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Chris Carpenter was credited the win on Wednesday in Game 3 of the NLCS as his St. Louis Cardinals put away the Milwaukee Brewers, 4-3. But Carpenter was far from his usual self, lasting just the minimum -- five innings -- while allowing three runs on six hits while striking out two.
Thanks to a brilliant bullpen and a first-inning offensive outburst by the Cardinals, though, Carpenter recorded his seventh postseason win, tying Bob Gibson's franchise record. Following the game, the praise went straight to the St. Louis bullpen, which closed out the last four innings of the game without allowing a base-runner.
"You never know how it's going to work out," Carpenter said. "That's what's so fun about this game and that's what's so fun about pitching. Our guys did a fabulous job."
"We've won games in several ways," Cardinals outfielder Lance Berkman said. "Tonight's was the bullpen's night to shine."
Carpenter slogged through his five innings of work, but did just enough to keep the Cardinals alive and in front before turning it over to a bullpen that looked other-worldly on Wednesday night. And with those four perfect innings of relief, St. Louis took a 2-1 advantage in the NLCS, seizing control of the series, if only momentarily.
It took the St. Louis Cardinals one inning -- the first inning -- to put enough runs on the board to down the Milwaukee Brewers and take a 2-1 lead in the NLCS on Wednesday night. After Chris Carpenter made it out of the top of the first unscathed, Yovani Gallardo took the mound for the Brewers and stumbled right out of the gate, giving the Cardinals all the breathing room they needed to take Game 3 of the NLCS.
So what happened to the Brewers' ace in the first? Manager Ron Roenicke opined on the matter after the game. In response to a question about whether Gallardo was rattled, Roenicke had the following to say:
Yeah, I think he lost his command there, I don't know what the reason was. First batter he left the curveball up to Furcal to give up the base hit, and Jay's ball that fell in was a decent pitch fastball in. Pujols hit a great pitch: Nice curveball, down in the zone, and he drives it to left center. Then after that I thought Yo lost his command. Maybe it was because he was throwing some pretty good pitches and they were hitting them? I don't know. May have started to try to paint too much, but his command did get off there.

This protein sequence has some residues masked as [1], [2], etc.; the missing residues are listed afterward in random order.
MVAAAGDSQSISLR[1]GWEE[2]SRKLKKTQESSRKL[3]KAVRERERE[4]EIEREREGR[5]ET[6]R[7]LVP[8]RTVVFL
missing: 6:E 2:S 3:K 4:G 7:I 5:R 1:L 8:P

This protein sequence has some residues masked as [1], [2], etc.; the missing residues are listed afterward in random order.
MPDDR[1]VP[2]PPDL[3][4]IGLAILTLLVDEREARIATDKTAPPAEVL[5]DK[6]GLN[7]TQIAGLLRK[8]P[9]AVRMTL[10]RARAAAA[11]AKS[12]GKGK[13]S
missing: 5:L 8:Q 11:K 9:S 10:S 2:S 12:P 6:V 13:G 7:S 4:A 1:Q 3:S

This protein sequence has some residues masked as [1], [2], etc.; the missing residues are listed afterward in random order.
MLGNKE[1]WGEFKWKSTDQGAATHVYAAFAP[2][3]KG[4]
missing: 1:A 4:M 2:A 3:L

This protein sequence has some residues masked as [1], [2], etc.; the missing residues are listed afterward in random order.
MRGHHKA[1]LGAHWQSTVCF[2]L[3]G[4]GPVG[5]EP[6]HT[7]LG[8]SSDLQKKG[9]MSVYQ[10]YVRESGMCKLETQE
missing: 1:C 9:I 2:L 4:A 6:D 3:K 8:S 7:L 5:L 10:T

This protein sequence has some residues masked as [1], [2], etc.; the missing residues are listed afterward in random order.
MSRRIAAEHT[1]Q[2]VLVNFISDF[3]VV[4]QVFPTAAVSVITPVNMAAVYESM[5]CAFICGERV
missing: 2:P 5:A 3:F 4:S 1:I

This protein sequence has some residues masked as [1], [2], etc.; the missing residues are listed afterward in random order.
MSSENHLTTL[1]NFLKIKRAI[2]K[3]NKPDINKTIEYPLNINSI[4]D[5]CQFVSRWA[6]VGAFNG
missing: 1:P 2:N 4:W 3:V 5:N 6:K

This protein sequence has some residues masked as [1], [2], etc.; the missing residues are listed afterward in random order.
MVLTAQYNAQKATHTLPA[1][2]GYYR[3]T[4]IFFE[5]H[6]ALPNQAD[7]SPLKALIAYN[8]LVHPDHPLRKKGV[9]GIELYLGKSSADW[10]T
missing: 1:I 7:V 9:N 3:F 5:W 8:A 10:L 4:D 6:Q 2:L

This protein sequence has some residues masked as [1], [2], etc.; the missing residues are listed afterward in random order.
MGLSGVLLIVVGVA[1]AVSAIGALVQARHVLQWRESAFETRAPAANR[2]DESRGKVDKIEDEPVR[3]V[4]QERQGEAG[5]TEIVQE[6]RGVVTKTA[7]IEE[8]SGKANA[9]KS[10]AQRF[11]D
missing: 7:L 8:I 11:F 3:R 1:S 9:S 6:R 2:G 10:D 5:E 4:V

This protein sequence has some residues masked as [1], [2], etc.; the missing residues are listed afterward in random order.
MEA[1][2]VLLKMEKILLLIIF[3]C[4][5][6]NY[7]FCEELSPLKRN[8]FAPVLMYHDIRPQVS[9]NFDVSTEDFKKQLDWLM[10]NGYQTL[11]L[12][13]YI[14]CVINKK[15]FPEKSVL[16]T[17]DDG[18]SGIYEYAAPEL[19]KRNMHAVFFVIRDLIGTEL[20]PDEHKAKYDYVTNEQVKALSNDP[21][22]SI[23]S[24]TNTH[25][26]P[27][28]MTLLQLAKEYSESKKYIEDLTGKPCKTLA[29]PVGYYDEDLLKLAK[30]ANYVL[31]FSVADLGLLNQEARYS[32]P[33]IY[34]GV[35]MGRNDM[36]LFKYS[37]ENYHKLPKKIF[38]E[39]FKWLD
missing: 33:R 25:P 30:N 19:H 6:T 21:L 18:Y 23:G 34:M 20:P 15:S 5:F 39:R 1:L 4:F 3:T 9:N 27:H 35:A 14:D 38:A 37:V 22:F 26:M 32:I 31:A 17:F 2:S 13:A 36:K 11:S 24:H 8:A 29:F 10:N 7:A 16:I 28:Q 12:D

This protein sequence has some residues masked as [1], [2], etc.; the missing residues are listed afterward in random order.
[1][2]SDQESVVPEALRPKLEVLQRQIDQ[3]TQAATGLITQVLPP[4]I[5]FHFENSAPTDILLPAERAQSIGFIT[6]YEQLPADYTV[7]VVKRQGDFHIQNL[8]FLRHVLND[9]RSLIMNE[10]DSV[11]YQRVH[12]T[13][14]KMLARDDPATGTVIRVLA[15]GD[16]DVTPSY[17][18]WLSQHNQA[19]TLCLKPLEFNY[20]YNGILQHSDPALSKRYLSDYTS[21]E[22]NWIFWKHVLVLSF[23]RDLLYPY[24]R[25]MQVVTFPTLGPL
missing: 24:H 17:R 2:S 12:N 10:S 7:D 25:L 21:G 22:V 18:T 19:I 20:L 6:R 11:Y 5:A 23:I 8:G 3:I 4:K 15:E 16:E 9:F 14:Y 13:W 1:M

No matter the cause, something was off, and that something was all the Cardinals needed. Though Carpenter wasn't perfect -- the Cardinals' ace gave up three runs in five innings of work -- the St. Louis bullpen was. As Jeff Sullivan noted, the bullpen saw 12 batters, and sat all 12 down while clinging to a one-run lead.
The end result was a 4-3 win and 2-1 series advantage for the Cardinals. The Cards and Brewers get back at it in St. Louis again on Thursday in Game 4 of the NLCS.
The Cardinals put up a four-spot against Yovani Gallardo in the bottom of the first and then held on the rest of the way to take a 2-1 series lead over the Brewers.
Six weeks ago, who knew it would come to this?
Jason Motte saved nine games for the St. Louis Cardinals during the regular season, and the first of those didn't come until late August. Finally, though, Jason Motte seems to have gained Tony La Russa's trust. He pitched well as the Cardinals' closer in September, and in October he's been almost perfect.
Before Game 3 of the NLCS Tuesday night, he'd pitched in four postseason games and given up one hit, a measly single. Motte saved Game 2 of the Division Series by recording four outs, and it looks an awful lot like La Russa's going to ask for a repeat performance tonight.
Motte is one-fourth of the way there, after striking out Rickie Weeks to end the top of the eighth.
In the top of the ninth, he'll face the bottom of the Milwaukee lineup. So you gotta like his chances to preserve the Cardinals' one-run lead and give St. Louis a 2-1 edge in this series.
After 8½ innings, it's still Cardinals 4, Brewers 3.
In a close game, this probably isn't how you want your reliever to start an inning:
Pow! Right in the butt! Take that, Fat Elvis!
But Yadier Molina flew out to former MVP-vote-getter and current beast-among-men Mark Kotsay in right for the first out, and then David Freese grounded into a 6-4-3 double play to end the inning and preserve the manageable one-run deficit.
It's all about the bullpen match-ups from here on out, and you know how Tony La Russa hates that. As of this writing, the Brewers are just four outs away from falling in the game, after Marc Rczypzicscki struck out Prince Fielder in the eighth. And, say, is that another reliever coming in for La Russa? Hold on there, Tony! You'll go blind if you keep doing that!
A win would give the Cardinals a 2-1 series lead in the NLCS, which considering how they were 10 games back from a playoff berth just a few weeks ago, isn't a bad place to be.
Wednesday night's Game 3 of the NLCS featured Yovani Gallardo for the Brewers, and Chris Carpenter for the Cardinals. Or, to put it another way, Game 3 featured both the Brewers' and the Cardinals' staff aces. So one figures Ron Roenicke and Tony La Russa were expecting a little more than they got.
I say that because, with the score 4-3 St. Louis, both Carpenter and Gallardo were removed after five innings. Fernando Salas came out of the St. Louis bullpen to work the sixth, and he did a splendid job, working through the Brewers' 6-7-8 hitters on eight pitches.